When people ask me who I am writing about, I tell them it’s my aunt.

My aunt was born in 1902 and is now in her 94th year. Over the last ten years, even before the death of her brother – my father – I have held power of attorney in respect of her affairs. From a bureaucratic point of view her life could hardly have been more simple. She never married, looked after her parents and, when they died, lived on alone. Except for the war years when she worked in the telephone exchange and for a mobile library, she never had an office job, and during the last period of her life has had pretty well no income besides the state pension. In view of this simplicity it is puzzling to me how complex and voluminous her papers have grown – papers that I must try to understand and manage.

Some weeks, it seems to me, most of my mail is really for my aunt: correspondence from the Residents’ Association, the Nursing Group, Willing Hands, the Homecare Service, the Health Centre, the Social Services Department of the County Council, the Department of Social Security in Newcastle-upon-Tyne, the Review Section of the Disability Benefits Unit at Blackpool, the Benefits Agency in Surrey; from Barclays Personal Taxation Service, from her solicitor and estate agent. It all conveys a world very different from any my aunt would have recognised.

I saw a good deal of her while I was young because, during the war and then again after my parents divorced, I was largely brought up by my paternal grandparents in the wicked town of Maidenhead. I didn’t know it was wicked until later when I read the novels of Graham Greene and Patrick Hamilton. My aunt certainly wasn’t wicked. When she stepped out of the house she would usually go, not down into the town itself, but in the other direction up to what were called ‘the fields’ and on to Maidenhead Thicket. She was away for hours. She always went with a dog: a labrador or sheepdog or latterly a rather ridiculous looking schnauzer which was to feature prominently in my father’s will and which he used to billet on her.

On the whole my aunt preferred dogs to people; she also preferred being outdoors to indoors; and she enjoyed avoiding all family meals and eating alone. I envied her that. She seemed to me unusually self-sufficient in those days, though I noticed that she had a weakness for romantic films, musicals and, to my surprise, sophisticated women’s magazines – Vogue, Harpers, even the Tatler – in which she glanced addictively at a world that, so I imagined, had once beckoned her.

I was often a problem to my grandparents. ‘But what shall we do with the boy?’ they would cry. Whatever it was, my aunt would usually be delegated to do it. My father, busy fighting the war, rescuing businesses, remarrying abroad, would suddenly appear with spectacular presents for me – things he had picked up such as a cricket bat, golf-club or air-gun. Then he was off again, leaving my aunt to bowl at me over the kitchen garden (we were digging for victory) or take me on at tennis on the public courts – strange games of mixed singles. I thought myself a natural sportsman, but I got things wrong. Enthusiastically raising my father’s golf-club while in the dining-room I knocked my aunt on the head and we had to ring for the ambulance. Then there was the incident with the air-gun ...

They are not all happy memories. But without my aunt life would have been unendurably dull at Maidenhead. I had forgotten until recently how much I owed her. During the war she would take me in the mobile library van to the German prisoner-of-war camps. I stayed outside the friendly barbed wire and was given to understand that the Germans stayed inside, never attempting to escape, because my aunt’s choice of thrillers and romances held them there entranced.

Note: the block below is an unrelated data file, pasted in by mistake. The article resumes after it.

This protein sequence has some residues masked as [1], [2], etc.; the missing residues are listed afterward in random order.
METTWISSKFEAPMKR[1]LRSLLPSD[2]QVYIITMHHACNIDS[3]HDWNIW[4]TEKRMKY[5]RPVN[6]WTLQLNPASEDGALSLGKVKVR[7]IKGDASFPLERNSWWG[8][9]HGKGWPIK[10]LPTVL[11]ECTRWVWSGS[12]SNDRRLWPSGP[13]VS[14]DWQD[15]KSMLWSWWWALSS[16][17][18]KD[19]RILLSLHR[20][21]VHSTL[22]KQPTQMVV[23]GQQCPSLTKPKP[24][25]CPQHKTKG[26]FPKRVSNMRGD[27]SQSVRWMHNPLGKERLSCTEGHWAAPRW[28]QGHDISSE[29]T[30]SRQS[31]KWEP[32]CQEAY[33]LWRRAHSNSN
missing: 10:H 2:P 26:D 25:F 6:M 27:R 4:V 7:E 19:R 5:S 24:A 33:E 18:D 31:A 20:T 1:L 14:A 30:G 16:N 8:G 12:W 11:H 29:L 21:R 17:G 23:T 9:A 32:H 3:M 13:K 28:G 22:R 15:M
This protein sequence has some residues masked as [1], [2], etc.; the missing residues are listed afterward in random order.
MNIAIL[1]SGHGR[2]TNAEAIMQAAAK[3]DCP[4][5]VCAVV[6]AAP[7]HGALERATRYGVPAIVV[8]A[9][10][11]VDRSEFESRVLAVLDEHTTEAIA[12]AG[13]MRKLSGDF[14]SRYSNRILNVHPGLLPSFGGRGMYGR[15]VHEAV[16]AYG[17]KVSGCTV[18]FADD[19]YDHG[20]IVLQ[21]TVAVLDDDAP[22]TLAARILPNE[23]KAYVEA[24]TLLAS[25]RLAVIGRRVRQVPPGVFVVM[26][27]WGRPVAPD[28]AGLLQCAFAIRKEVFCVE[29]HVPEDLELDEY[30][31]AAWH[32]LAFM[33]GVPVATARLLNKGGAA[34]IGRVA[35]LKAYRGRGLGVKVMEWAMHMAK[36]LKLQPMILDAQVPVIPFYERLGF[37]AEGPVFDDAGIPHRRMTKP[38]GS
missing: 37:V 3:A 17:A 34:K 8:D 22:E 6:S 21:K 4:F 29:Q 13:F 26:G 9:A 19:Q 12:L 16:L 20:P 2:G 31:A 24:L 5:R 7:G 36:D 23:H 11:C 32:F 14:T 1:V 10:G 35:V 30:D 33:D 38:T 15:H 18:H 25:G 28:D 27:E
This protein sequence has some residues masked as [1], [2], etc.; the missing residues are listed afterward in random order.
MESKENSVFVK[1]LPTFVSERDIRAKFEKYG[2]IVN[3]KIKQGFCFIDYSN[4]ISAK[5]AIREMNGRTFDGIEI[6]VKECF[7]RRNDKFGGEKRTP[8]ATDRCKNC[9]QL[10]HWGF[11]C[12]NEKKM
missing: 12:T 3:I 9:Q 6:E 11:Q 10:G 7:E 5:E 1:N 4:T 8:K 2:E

In my teens I spent a lot of time at the new public library. My aunt patronised the private lending library at Boots the Chemist. But growing curious about my library, she followed me there, was dazzled by what she saw and, like many middle-class people round the country, became a convert to the public library system. Being cautious, she would lightly roast the books in our oven for the sake of the germs.

After her parents died, my aunt went on with her solitary walks and secret meals, kept up her reading and film-going. Then, over a dozen years ago, everything changed. One day, while coming back from Maidenhead Thicket, my aunt had a stroke. People who saw her didn’t know what was wrong. She tried to get a lift from a milk-float, but the driver thought she was drunk. How she got back I never found out, but after reaching the house she collapsed. My father, telephoning about his dog, could get no answer. Eventually he telephoned the police. They broke in, and my aunt was taken to hospital.

After her stroke she became severely paralysed. There was no question of her returning to live alone in the heavily-mortgaged Maidenhead house: but that is what she wanted to do. My father argued with her, almost bullied her in his exasperation and concern. He had all the facts on his side, and I took his part. But even as I went over it all with her in the hospital, using my most persistently reasonable bedside voice, I knew there was an essential part of her life not touched by this battery of facts. In her illness, over the years, she was to enter ever more deeply into this dense world of facts and forms, Commission brochures and Charter statements. And I was to be her guide.

The question had now changed to: ‘What shall we do with my aunt?’ What we did, what we had to do, was to sell the house she had lived in for fifty years and buy her a ground-floor flat fifty miles away in the building where my father lived. It was adapted for a person with disabilities, and here she started a new chapter in her life.

The contrast with her previous life was startling. She, who had been so independent, now depended for almost everything on a team of nurses and helpers. Instead of disappearing across the fields, she sat all day in a wheelchair; instead of eating alone, she was fed meals-on-wheels. She missed her home, sometimes suspecting that she had been cheated, and placed some blame on my father and myself. Would it not have been better, when so much must change for the worse, to hold on to familiar surroundings and as much of the shell of her old life as possible?